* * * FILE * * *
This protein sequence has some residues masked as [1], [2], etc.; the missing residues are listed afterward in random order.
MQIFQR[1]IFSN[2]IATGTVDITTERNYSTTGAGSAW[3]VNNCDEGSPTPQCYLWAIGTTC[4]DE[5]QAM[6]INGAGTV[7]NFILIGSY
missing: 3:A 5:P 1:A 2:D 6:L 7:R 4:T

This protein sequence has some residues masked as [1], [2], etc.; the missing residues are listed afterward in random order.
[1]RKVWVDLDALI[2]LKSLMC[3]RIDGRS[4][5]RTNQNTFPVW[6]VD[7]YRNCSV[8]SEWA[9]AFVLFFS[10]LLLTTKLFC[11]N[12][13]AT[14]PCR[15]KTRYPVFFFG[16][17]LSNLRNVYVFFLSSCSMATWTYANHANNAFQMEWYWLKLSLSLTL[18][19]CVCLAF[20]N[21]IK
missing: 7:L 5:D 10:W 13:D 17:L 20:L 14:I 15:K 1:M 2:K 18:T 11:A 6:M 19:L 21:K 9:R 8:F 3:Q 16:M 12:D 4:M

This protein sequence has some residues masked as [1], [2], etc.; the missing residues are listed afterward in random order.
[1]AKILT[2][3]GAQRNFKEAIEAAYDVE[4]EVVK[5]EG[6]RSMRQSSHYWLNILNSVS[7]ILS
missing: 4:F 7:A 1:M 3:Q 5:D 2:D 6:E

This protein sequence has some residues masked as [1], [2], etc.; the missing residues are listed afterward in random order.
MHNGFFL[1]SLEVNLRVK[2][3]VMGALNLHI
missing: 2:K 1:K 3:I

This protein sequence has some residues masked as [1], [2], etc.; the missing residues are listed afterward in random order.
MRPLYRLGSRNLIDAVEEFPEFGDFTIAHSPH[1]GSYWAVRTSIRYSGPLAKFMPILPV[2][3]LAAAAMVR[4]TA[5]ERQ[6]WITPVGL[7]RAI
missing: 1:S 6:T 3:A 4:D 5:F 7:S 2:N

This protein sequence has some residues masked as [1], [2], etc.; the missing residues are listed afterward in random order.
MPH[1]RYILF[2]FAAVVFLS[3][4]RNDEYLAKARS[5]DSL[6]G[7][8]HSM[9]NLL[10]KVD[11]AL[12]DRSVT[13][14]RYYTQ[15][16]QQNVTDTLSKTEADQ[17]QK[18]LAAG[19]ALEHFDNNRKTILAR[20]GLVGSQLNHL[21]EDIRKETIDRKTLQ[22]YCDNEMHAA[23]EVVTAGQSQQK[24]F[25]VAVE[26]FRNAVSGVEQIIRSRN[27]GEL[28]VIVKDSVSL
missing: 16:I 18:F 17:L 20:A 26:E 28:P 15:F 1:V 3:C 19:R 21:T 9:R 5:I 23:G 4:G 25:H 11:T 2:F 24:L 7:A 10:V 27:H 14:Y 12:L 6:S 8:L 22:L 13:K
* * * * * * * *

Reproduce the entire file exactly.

This protein sequence has some residues masked as [1], [2], etc.; the missing residues are listed afterward in random order.
MQIFQR[1]IFSN[2]IATGTVDITTERNYSTTGAGSAW[3]VNNCDEGSPTPQCYLWAIGTTC[4]DE[5]QAM[6]INGAGTV[7]NFILIGSY
missing: 3:A 5:P 1:A 2:D 6:L 7:R 4:T

This protein sequence has some residues masked as [1], [2], etc.; the missing residues are listed afterward in random order.
[1]RKVWVDLDALI[2]LKSLMC[3]RIDGRS[4][5]RTNQNTFPVW[6]VD[7]YRNCSV[8]SEWA[9]AFVLFFS[10]LLLTTKLFC[11]N[12][13]AT[14]PCR[15]KTRYPVFFFG[16][17]LSNLRNVYVFFLSSCSMATWTYANHANNAFQMEWYWLKLSLSLTL[18][19]CVCLAF[20]N[21]IK
missing: 7:L 5:D 10:W 13:D 17:L 20:L 14:I 15:K 1:M 2:K 18:T 11:A 6:M 19:L 21:K 9:R 8:F 3:Q 16:M 12:D 4:M

This protein sequence has some residues masked as [1], [2], etc.; the missing residues are listed afterward in random order.
[1]AKILT[2][3]GAQRNFKEAIEAAYDVE[4]EVVK[5]EG[6]RSMRQSSHYWLNILNSVS[7]ILS
missing: 4:F 7:A 1:M 3:Q 5:D 2:D 6:E

This protein sequence has some residues masked as [1], [2], etc.; the missing residues are listed afterward in random order.
MHNGFFL[1]SLEVNLRVK[2][3]VMGALNLHI
missing: 2:K 1:K 3:I

This protein sequence has some residues masked as [1], [2], etc.; the missing residues are listed afterward in random order.
MRPLYRLGSRNLIDAVEEFPEFGDFTIAHSPH[1]GSYWAVRTSIRYSGPLAKFMPILPV[2][3]LAAAAMVR[4]TA[5]ERQ[6]WITPVGL[7]RAI
missing: 1:S 6:T 3:A 4:D 5:F 7:S 2:N

This protein sequence has some residues masked as [1], [2], etc.; the missing residues are listed afterward in random order.
MPH[1]RYILF[2]FAAVVFLS[3][4]RNDEYLAKARS[5]DSL[6]G[7][8]HSM[9]NLL[10]KVD[11]AL[12]DRSVT[13][14]RYYTQ[15][16]QQNVTDTLSKTEADQ[17]QK[18]LAAG[19]ALEHFDNNRKTILAR[20]GLVGSQLNHL[21]EDIRKETIDRKTLQ[22]YCDNEMHAA[23]EVVTAGQSQQK[24]F[25]VAVE[26]FRNAVSGVEQIIRSRN[27]GEL[28]VIVKDSVSL
missing: 16:I 18:F 17:L 20:A 26:E 28:P 15:F 1:V 3:C 19:R 21:T 9:R 5:I 23:G 4:G 25:H 11:T 2:F 24:L 7:A 10:V 27:H 14:Y 12:L 6:S 8:L 22:L 13:K